My iPad is closing on two years old, and is likewise still providing excellent service. It runs iOS 6 and offers roughly similar performance to the current iPad mini, so is nowhere near obsolete yet. I even still have 9GB of free capacity on the 16 GB flash storage module. However, I’d like to hand it off to my wife while it still has some future headroom, and also have a better camera in the iPad, which I use for taking pictures more than I thought I would. Another point is that I like the iPad 2/3/4 form factor, and am dubious as to whether I’ll be as happy with the slimmed-down, marginless iPad mini-esque design rumored to be coming with the iPad 5—probably in the fall. A Retina display would be nice too, I guess, although I haven’t been dissatisfied with the 1024 x 768 screen in my iPad 2—the same resolution as the iPad mini.
I’m using the iPad more and more these days, probably approaching a 50/50 ratio with the time I spend on my Macs. However, I don’t perceive my iPad usage increasing proportionally much more until Apple sees fit to address a whole raft of iPad shortcomings as a production tool.
Necessary improvements would be better external storage and backup connectivity, including the ability to connect via a hard-wired interface through a real standard USB port (rumored) to an external storage drive. Even 128GB (absurdly expensive on the iPad) isn’t enough for a serious production machine. And while the iPad supports excellent text processing apps like Nebulous Notes, TextKraft, and PlainText, to name the three I use most, they all fall short of the capabilities of word cruncher apps I use on my Macs, largely due to the iPad platform’s inherently lame text-handling and editing tools and their limitations. I hate the Loupe. Actually, I don’t really mind using the on-screen keyboard nearly as much as not being able to connect a mouse.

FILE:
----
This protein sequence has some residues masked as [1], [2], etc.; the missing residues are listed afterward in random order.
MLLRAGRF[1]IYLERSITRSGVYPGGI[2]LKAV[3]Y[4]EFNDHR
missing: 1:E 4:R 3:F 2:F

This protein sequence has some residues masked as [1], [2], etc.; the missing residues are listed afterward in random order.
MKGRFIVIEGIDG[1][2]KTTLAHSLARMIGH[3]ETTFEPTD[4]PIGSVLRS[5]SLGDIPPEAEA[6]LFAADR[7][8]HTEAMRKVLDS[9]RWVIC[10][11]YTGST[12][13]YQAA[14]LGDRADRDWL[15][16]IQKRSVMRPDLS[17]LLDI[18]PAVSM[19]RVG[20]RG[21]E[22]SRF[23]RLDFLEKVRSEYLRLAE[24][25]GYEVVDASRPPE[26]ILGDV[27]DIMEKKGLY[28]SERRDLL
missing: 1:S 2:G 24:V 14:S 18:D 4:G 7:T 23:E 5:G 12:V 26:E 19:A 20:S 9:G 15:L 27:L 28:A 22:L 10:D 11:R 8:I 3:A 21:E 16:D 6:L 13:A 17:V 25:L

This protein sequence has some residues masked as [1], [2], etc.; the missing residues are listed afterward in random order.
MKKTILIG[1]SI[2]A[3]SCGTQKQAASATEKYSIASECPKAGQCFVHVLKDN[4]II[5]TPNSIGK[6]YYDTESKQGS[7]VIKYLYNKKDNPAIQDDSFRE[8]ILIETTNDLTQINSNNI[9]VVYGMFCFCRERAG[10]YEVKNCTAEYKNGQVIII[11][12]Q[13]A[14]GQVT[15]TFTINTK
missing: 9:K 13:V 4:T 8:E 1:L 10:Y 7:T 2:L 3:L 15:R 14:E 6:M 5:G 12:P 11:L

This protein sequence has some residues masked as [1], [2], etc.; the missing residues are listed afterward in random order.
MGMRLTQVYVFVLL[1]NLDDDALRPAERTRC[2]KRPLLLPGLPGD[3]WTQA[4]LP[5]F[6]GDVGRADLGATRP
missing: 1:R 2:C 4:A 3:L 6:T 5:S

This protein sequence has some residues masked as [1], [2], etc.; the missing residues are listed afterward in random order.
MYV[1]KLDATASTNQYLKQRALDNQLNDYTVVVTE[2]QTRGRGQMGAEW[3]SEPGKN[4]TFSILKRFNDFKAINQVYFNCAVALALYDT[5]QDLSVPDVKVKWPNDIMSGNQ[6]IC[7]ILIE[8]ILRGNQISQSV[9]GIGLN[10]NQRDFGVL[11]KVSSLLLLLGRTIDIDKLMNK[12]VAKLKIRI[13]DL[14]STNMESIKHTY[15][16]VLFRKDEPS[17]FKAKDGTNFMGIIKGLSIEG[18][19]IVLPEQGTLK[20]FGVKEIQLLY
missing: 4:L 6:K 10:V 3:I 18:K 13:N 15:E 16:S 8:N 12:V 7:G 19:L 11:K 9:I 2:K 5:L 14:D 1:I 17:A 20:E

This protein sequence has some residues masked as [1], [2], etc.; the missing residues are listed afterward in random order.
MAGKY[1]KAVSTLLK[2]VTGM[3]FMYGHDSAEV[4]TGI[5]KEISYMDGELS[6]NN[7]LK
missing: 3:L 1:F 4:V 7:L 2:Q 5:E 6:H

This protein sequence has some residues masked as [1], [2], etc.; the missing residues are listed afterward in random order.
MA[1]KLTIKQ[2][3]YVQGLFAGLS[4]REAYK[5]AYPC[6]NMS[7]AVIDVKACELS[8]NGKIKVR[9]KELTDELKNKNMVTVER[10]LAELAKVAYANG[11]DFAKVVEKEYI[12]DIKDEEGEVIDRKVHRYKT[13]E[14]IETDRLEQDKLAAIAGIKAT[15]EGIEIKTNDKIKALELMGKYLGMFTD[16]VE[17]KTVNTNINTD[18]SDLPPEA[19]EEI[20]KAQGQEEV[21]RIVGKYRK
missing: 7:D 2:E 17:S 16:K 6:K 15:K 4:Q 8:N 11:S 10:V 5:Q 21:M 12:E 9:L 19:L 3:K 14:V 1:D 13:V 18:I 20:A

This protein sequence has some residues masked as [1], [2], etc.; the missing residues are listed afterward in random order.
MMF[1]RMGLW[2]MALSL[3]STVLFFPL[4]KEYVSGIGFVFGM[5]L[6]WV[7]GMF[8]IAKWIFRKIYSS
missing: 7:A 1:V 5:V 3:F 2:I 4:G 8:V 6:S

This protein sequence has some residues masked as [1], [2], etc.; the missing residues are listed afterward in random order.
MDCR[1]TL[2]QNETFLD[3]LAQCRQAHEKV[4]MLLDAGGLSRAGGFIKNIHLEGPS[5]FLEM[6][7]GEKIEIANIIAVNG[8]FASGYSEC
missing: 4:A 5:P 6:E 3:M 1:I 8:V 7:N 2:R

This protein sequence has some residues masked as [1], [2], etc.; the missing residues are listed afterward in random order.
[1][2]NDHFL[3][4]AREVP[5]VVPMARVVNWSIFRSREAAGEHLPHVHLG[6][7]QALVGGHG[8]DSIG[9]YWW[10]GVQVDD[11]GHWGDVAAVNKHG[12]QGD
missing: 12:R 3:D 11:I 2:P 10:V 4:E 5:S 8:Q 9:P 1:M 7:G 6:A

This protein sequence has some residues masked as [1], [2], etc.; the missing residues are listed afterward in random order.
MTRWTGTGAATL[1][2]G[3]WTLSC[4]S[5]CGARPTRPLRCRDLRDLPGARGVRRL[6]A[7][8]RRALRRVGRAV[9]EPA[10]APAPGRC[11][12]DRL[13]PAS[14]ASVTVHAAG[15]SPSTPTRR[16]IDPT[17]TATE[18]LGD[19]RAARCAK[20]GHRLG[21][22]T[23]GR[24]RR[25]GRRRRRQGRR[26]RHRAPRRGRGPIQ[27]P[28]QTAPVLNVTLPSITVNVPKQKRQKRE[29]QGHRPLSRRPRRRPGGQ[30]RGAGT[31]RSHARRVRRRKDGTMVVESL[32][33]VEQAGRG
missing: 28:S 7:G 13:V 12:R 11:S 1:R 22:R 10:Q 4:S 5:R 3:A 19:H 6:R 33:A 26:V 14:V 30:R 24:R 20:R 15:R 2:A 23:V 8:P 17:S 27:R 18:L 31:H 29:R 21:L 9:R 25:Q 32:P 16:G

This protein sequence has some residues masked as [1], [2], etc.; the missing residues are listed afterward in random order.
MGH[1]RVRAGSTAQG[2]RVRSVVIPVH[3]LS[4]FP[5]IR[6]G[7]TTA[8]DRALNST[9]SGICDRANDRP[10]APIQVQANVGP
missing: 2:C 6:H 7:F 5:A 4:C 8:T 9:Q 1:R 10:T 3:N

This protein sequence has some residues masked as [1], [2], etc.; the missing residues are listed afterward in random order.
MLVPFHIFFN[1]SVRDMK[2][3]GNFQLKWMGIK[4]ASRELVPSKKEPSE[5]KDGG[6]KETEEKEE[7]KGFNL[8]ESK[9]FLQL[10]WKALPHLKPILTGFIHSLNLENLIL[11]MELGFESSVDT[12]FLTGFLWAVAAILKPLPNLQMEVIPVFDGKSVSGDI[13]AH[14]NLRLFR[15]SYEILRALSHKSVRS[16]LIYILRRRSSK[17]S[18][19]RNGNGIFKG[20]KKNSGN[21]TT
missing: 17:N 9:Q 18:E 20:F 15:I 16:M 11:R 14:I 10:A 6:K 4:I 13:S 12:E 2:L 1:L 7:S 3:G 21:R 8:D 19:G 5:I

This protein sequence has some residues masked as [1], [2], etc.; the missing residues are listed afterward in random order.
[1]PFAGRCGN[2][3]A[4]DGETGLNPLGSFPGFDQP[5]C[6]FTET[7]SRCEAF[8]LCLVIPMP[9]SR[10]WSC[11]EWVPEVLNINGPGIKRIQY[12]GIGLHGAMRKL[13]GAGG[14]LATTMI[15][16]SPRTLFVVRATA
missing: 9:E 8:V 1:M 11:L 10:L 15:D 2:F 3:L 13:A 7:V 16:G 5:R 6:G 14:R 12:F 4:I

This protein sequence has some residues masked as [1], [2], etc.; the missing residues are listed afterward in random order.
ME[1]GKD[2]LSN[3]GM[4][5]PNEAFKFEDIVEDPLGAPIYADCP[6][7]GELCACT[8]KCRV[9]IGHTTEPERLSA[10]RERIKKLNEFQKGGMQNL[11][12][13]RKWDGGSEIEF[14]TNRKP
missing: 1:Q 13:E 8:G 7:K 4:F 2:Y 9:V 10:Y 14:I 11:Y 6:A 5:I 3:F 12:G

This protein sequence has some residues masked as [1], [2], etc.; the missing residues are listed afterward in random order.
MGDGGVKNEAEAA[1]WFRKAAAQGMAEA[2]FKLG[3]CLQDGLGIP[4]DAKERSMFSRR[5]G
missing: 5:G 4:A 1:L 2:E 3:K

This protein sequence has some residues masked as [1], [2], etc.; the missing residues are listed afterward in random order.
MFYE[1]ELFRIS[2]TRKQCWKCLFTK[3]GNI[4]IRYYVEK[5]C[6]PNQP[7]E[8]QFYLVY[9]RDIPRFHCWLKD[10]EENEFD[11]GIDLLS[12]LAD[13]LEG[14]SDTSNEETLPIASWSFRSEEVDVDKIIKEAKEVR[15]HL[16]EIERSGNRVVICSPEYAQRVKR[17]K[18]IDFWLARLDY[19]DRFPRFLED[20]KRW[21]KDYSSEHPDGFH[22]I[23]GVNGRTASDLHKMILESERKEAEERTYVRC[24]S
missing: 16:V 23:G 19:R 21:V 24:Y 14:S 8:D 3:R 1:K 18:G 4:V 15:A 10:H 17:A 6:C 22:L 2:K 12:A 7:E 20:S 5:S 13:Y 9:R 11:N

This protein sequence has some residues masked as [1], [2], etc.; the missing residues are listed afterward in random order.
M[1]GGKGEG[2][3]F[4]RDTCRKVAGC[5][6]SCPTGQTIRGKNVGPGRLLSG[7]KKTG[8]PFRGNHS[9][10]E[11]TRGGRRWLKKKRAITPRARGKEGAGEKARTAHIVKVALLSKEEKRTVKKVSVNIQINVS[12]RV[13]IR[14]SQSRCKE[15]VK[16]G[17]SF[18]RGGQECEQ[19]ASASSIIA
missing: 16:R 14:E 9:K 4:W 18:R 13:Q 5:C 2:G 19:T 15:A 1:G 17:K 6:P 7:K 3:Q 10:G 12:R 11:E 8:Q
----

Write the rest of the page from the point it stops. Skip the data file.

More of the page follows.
Some folks profess to like full-screen app viewing—even on a Mac, alas. I’m not one of them, and for me the ability to display two (or more) open windows side-by-side would be a huge step toward making the iPad an acceptable work platform. I need real multitasking and the ability to select/drag/drop from one open window to another (something I do a great deal of when working on my Macs). Currently I’m obliged to keep switching back and forth between or among applications using the clipboard (and to my knowledge, there are no Clipboard cache options available for the iOS that would allow access to multiple recent Clipboard content entries—another feature I use intensely in OS X).
Other deal-breakers are the iPad’s severe image handling and editing limitations and lack of document level file system access, both of which rule out the iPad a serious contender as a production platform. You can’t take partial screenshots, and I have to email images to a Mac for editing and format-changing for the Web, as well as uploading to online posting forms.
Consequently, I figure I’m stuck with using both MacBook and iPad for the foreseeable future and with chewing over which to upgrade first for several months yet until the outlook becomes clearer. If I could be sure my old MacBook would be supported by OS 10.9, I think I’d probably opt for the component upgrade, hand off the iPad 2 to my wife, get a 4th-Gen iPad, and hope that mid-2012 MacBook Pros will remain available as Apple Certified Refurbished machines into 2014, but there are still too many uncertainties to make a leap yet.